van Dyck, Anthony (Belgium, 1599-1641)

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Anthony van Dyck is best known and celebrated for his portraits of Charles I of England, created after becoming the leading painter of the English court, where his gift for combining formality and casualness in painting held influence for the following 150 years. Van Dyck was extremely successful, comprising religious and mythological subjects as well as portraits, etchings and drawings within his oeuvre.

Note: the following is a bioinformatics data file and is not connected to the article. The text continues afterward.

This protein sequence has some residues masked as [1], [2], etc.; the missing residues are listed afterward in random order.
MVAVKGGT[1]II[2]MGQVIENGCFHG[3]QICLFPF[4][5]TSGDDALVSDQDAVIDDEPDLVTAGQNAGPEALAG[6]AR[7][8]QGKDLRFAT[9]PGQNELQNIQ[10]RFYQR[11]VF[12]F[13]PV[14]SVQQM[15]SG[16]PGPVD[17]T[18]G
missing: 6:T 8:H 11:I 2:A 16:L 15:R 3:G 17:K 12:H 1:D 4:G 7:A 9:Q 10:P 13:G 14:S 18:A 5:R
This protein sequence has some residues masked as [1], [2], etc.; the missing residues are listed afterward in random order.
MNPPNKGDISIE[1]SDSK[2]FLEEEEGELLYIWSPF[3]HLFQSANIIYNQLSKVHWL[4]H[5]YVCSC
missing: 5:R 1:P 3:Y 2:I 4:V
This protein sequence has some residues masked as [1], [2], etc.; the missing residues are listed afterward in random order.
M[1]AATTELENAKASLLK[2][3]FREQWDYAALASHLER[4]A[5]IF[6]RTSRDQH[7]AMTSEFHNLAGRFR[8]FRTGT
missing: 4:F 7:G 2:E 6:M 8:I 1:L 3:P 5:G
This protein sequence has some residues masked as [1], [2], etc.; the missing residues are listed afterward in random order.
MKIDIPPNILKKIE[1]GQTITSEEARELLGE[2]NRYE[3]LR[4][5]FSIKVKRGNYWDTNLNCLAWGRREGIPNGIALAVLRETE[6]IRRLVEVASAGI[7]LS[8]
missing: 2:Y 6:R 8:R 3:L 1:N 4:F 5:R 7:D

Born in Antwerp to a wealthy family, Van Dyck began studying under Peter Paul Rubens at a very young age, and, benefitting from his master’s great reputation, soon went on to stay a short while at the court of King James I of England, before setting out for Italy. Van Dyck travelled throughout Italy moving from employment to employment, studying the great Italian masters, producing biblical and mythological subjects and refining his outstanding ability as a draughtsman and painter of portraits. He returned to his native Antwerp in 1627 where he stayed for five years, and the frequent absence of Rubens ensured that his patrons turned to Van Dyck in his stead. During this period, Van Dyck refined his painting technique, and he gave silk, hair and skin smooth, sensuous textures and a mellowness of tone. Van Dyck returned to England in 1632, where his success reached paramount and he was appointed ‘Principalle Paynter in ordinary of their Majesties’ by King Charles I, who also knighted him, gave him a chain of gold and a salary of £200 annually. The reputation Van Dyck has transcended time, and can be eloquently summarised by the art historian E.H. Gombrich, who wrote in his seminal work The Story of Art that Van Dyck is remembered ‘as he would have wished to live in history: a figure of matchless elegance, of unquestioned authority and high culture, the patron of the arts and the upholder of the divine right of kings.’